W.E.B. Du Bois, “Toussaint L’Ouverture and the Anti-Slavery Effort, 1787-1806”

“The role which the great Negro Toussaint, called L’Ouverture, played in the history of the United States has seldom been fully appreciated. Representing the age of revolution in America, he rose to leadership through a bloody terror, which contrived a Negro ‘problem’ for the Western Hemisphere, intensified and defined the anti-slavery movement, became one of the causes, and probably the prime one, which led Napoleon to sell Louisiana for a song, and finally, through the interworking of all these effects, rendered more certain the final prohibition of the slave-trade by the United States in 1807.”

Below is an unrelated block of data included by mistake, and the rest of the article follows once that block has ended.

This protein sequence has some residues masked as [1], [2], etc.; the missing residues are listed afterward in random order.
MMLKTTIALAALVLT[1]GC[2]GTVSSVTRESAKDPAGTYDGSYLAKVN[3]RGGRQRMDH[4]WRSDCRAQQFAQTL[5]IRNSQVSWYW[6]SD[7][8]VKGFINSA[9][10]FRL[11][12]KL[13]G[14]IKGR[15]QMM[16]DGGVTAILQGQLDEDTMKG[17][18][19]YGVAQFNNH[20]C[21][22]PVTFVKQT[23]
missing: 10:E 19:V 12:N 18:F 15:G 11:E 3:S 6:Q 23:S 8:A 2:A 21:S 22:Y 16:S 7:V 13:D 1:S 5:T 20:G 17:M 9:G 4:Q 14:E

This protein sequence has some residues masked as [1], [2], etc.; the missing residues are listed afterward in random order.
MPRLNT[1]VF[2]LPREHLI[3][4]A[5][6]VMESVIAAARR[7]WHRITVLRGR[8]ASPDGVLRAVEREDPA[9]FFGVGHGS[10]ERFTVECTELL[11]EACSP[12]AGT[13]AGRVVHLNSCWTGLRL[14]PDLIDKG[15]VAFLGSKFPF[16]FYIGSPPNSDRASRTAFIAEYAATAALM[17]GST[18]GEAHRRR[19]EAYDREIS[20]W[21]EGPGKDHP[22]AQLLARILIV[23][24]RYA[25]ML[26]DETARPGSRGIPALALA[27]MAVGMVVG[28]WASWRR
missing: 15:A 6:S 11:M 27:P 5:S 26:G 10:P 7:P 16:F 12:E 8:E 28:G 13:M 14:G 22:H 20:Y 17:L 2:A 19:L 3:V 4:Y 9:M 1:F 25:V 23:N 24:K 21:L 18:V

from W.E.B. Du Bois, The suppression of the African slave-trade to the United States of America, 1638-1870 (1904).

Image: Schomburg Center for Research in Black Culture, Photographs and Prints Division, The New York Public Library. “Toussaint L’Ouverture receiving a Proclamation.” The New York Public Library Digital Collections. 1821.

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